We can be a bit of a dysfunctional family to be honest. In a conventional way. For whatever reason I’ve drifted from extended family over the years. I don’t have close relationships with my aunt and uncle, and very few of my cousins. My sister and I couldn’t be more different. There’s ten years between us and she had a different upbringing to that of my own, but we are close and I love her to bits. My mum and I are best friends but we do clash occasionally, when we do it’s a head on collision. That said I don’t know what I would do without her. We communicate with each other very well and have a mutual respect, as well as a deep and unconditional bond.

My husband is quite a quiet man, unless he’s had a drink (which isn’t often) when he becomes a bit of a clown. He doesn’t stress about lack of closeness to family or friends, where as I keep mine really close and feel absence like it’s abandonment. He is reserved with his feelings, but doesn’t worry about what other people think of us ever, where as I worry about everything. Not necessarily perception, but I worry about accuracy, I want people to know the real me, the truth, and I get frustrated when opinions are formed based on inaccuracies. Where as Shaun, my husband, doesn’t care – and it’s a quality in him that I envy.

It’s true that despite not having a large close knit family, I love family life. I love being a mum, I love being a wife, I love having my mum a constant in my life and can’t go a whole day without having texted her.

When I did meet my biological father, it didn’t bring me anything, not closure, not peace, nothing. I believe family are the people you can count on, the people that support you, know you and actively make an effort to be in your life and I don’t believe they have to share your DNA – he did none of those things, my dad, and therefore has no place in my life. I don’t hate him, because I don’t really know him, I just know he’s not the man he was supposed to be for me and I’m ok with that now.

My daughter is the backbone of our family, she brings everyone together and shares all of her personality with everyone she meets. She unites us when we’d sometimes struggle to find reasons to come together. She looks like her Daddy but she has my openness and lack of filter. She has my fire and sensitivity and her Daddy’s kindness, humour and carefree attitude. She is the perfect mix of both of us and I love her with such ferocity it scares me.

She has grandparents and stepgrandparents and she has never asked who my daddy is, (in fact it took me ages to convince her that her nanny is my mummy) but that day may one day arrive, when it does this is what I will tell her:

I will tell her and her brother (who’s not yet born) that families are a beautiful mass of complexity that never look the same, some people have two mummies or two daddy’s and some have only one of either. Some, like hers, have one of each. Some have siblings and some have none. Families are sometimes of different ethnicities and not all mummy’s grew their babies in their tummies.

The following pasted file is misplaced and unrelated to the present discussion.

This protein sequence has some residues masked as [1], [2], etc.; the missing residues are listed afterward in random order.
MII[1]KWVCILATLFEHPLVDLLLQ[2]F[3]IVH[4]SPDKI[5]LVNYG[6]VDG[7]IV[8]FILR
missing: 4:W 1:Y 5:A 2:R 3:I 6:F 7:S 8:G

I want her to know that family doesn’t have to mean inseparable, but it can if you want it to. Family doesn’t have to mean best friends, but it’s great when they are the best friends you’ve chosen.

It’s an ancient idea (IMO) that you must bond with someone who’s a blood relative, but it’s lovely to do so if you’re able. I don’t want her to feel forced to bond with someone just because she’s related to them, but I will encourage the bond if it’s what she wants. Family can be friends you’ve chosen, it can be in-laws, god’ and step parents, and it can look different for everyone.

Family to me simply means, the people you love. The people you want to show up for. The people you can rely on, but also the people you choose to support. Family means a mixed blend of give and take and respect and kindness. Family means traditions and memories. Friends and pets. I don’t like cutting people off, ever, not family or friends, but the older I get, the more I notice lack of effort. I don’t mean forgetting to wish someone a happy birthday, I mean not attempting to connect, and when I feel it, the less likely I am to put effort in in return. I’ve always been a person that organises people, I arrange gatherings, I’ve always hosted and I always encourage communication, because I’m a good communicator – but the older I get I realise you can’t force people to be in your life, so if they’re not, it’s likely because they don’t really want to be and as much as it stings sometimes, we have to let it go. Ciara has 8 godparents, approximately four of them interact with her. I have family that have never met her, and maybe never will. It’s not my job to force myself or my kids on people. If they want to be involved they will. If you want contact with someone you’ll request it, irrespective of being asked. Life is busy and time passes quickly even when it feels slow. To me it’s not about grand gestures, it’s just about showing an interest. Family are the people you laugh with, trust, spend time with because you want to, and they are the people that check in to see if you’re ok. They’re also the people you remember to check in on, because you want to know they’re ok. They are the people who fill our hearts with fun and love and are the shoulders we cry on. They are not always or only the people that created us or the people that are related to us.